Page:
estates, contracts. A certain profit in money, provisions, chattels, or labor, issuing out of lands and tenements in retribution for the use. 2. A rent somewhat resembles an annuity, their difference consists in the fact that the former issues out of lands, and the latter is a mere personal charge. 3. At common law there were three kinds of rents; namely, rent-service, rent-charge, and rent-seek. When the tenant held his land by fealty or other corporeal service, and a certain rent, this was called rent-service; a right of distress was inseparably incident to this rent. 4. A rent-charge is when the rent is created by deed and the fee granted; and as there is no fealty annexed to such a grant of rent, the right of distress is not in incident; and it requires an express power of distress to be annexed to the grant, which gives it the name of a rent-charge, because the lands are, by the deed, charged with a distress. 5. Rent-seek, or a dry or barren rent, was rent reserves by deed, without a clause of distress, and in a case in which the owner of the rent had no future interest or reversion in the land, he was driven for a remedy to a writ of annuity or writ of assize. 6. But the statute of 4 Geo. II. c. 28, abolished all distinction in the several kinds of rent, so far as to give the remedy by distress in cases of rents-seek, rents of assize, and chief rents, as in the case of rents reserved upon a lease. In Pennsylvania, a distress is inseparably incident to every species of rent that may be reduced to a certainty. 2 Rawle’s Rep. 13. In New York, it seems the remedy by distress exists for all kinds of rent. 7. As to the time when the rent becomes due, it is proper to observe, that there is a distinction to be made. It becomes due for the purpose of making a demand to take advantage of a condition of reentry, or to tender it to save a forfeiture, at sunset of the day on which it is due: but it is not actually due till midnight, for any other purpose. An action could not be supported which had been commenced on the day it became due, although commenced after sunset; and if the owner of the fee died between sunset and midnight of that day, the heir and not the executor would be entitled to the rent.
Law Dictionary – Alternative Legal Definition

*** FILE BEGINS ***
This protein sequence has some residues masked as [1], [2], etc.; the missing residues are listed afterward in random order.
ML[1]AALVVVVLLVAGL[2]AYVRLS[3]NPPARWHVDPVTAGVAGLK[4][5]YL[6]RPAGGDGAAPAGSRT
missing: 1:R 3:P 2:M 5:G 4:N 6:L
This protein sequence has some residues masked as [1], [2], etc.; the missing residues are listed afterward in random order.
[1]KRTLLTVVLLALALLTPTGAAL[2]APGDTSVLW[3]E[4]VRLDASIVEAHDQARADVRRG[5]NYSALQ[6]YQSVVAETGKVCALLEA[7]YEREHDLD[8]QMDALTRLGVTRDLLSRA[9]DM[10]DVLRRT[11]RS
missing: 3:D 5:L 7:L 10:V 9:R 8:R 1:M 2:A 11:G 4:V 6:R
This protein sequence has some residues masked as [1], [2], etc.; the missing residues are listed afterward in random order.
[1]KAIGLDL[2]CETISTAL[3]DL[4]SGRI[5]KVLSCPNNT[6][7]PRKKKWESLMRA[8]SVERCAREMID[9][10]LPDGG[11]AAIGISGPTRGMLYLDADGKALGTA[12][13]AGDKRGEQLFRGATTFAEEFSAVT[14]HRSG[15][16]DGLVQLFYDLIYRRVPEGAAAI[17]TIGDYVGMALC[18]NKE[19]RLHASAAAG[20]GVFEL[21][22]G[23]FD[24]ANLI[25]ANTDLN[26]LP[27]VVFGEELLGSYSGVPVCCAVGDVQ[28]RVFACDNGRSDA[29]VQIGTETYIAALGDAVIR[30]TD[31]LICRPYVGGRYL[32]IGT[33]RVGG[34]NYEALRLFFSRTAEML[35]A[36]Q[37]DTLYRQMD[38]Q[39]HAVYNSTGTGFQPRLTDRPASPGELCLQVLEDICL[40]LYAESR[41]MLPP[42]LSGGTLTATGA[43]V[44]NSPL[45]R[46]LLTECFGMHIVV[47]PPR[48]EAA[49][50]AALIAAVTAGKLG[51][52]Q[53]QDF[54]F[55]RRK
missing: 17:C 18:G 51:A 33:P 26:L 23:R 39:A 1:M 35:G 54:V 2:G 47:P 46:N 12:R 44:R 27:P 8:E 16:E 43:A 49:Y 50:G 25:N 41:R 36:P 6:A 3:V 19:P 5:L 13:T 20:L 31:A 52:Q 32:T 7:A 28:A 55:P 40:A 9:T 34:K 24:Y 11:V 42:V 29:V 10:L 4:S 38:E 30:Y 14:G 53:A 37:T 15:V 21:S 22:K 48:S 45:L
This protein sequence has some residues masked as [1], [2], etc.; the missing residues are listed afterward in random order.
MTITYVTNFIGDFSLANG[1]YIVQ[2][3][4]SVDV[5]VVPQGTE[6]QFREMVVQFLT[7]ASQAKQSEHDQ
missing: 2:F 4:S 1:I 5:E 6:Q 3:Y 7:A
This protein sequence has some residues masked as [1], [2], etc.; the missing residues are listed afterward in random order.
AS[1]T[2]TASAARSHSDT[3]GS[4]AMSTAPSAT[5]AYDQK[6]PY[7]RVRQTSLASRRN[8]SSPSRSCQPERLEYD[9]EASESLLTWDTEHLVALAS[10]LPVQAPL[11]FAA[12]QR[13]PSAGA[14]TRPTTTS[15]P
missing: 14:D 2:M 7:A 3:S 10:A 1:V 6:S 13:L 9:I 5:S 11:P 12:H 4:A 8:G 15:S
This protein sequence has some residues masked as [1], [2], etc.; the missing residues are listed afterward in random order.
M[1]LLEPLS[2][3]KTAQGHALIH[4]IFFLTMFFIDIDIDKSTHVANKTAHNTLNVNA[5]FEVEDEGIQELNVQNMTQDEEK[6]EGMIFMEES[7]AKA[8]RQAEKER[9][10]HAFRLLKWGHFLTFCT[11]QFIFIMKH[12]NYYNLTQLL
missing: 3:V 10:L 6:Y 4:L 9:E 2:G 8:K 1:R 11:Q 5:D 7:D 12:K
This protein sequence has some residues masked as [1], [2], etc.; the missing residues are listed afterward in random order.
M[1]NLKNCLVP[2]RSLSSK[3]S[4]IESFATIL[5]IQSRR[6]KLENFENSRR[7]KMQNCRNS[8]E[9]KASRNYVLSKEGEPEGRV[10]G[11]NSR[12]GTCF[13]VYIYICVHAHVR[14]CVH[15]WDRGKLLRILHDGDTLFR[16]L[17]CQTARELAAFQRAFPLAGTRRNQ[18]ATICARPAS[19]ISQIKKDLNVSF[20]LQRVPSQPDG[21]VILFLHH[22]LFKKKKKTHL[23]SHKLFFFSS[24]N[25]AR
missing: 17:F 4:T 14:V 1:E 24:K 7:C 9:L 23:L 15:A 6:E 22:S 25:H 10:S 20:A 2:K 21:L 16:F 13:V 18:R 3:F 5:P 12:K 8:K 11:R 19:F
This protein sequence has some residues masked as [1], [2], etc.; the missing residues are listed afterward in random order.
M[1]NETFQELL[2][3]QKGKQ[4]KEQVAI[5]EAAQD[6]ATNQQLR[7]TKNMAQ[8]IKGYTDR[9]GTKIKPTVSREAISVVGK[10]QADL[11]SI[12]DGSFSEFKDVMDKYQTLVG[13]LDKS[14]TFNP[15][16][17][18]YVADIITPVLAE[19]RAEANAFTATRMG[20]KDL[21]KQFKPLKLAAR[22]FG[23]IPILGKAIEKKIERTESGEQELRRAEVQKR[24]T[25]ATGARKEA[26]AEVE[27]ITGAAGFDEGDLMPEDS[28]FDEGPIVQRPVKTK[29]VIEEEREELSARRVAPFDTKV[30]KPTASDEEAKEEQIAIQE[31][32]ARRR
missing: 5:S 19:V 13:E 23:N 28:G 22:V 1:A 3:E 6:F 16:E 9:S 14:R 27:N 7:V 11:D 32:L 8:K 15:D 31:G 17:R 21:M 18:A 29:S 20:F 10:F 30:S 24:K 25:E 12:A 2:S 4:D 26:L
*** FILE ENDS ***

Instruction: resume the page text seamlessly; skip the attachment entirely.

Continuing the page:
At common low. A certain profit issuing yearly out of lands and tenements corporeal; a species of incorporeal hereditament. 2 Bl. Comm. 41. A compensation or return yielded periodically, to a certain amount, out of the profits of some corporeal hereditaments, by the tenant thereof. 2 Steph. Comm. 23. A certain yearly profit in money, provisions, chattels, or labor, issuing out of lands and tenements, in retribution for the use. 3 Kent, Comm. 460. The compensation, either in money, provisions, chattels, or labor, received by the owner of the soil from the occupant thereof. In Louisiana. The contract of rent of lands is a contract by which one of the parties conveys and cedes to the other a tract of land, or any other immovable property, and stipulates that the latter shall hold it as owner, but reserving to the former an annual rent of a certain sum of money, or of a certain quantity of fruits, which the other party binds himself to pay him. It is of the essence of this conveyance that it be made in perpetuity. If it be made for a limited time, it is a lease. Civ. Code La. arts. 2779, 2780. Pee farm rent. A rent charge issuing out of an estate in fee; a perpetual rent reserved on a conveyance of land in fee simple. Ground rent. See GROUND. Quit rent. Certain established rents of the freeholders and ancient copyholders of manors were so called, because by their payment the tenant was free and “quit” of all other services. Rack rent. A rent of the full annual value of the tenement or near it. 2 Bl. Comm. o 43. Rent-charge. This arises where the owner of the rent has no future interest or reversion in the land. It is usually created by deed or will, and is accompanied with powers of distress and entry. Rent-roll. A list of rents payable to a particular person or public body. Rent seek. Barren rent; a rent reserved by deed, but without any clause of distress. 2 Bl. Comm. 42; 3 Kent, Comm. 401. Rent-service. This consisted of fealty, together with a certain rent, and was the only kind of rent originally known to the common law. It was so called because it was given as a compensation for the services to which the land was originally liable. Brown. Rents of assise. The certain and determined rents of the freeholders and ancient copyholders of manors are called “rents of assize.” apparently because they were assized or made certain, and so distinguished from a redditus mobilis, which was a variable or fluctuating rent. 3 Cruise, Dig. 314; Brown. Rents resolute. Rents anciently payable to the crown from the lands of abbeys and religious houses; and after their dissolution, notwithstanding that the lands were demised to others, yet the rents were still reserved and made payable again to the crown. Cowell. Rent mnst be reserved to him from whom the state of the land moretb. Co. Litt 143.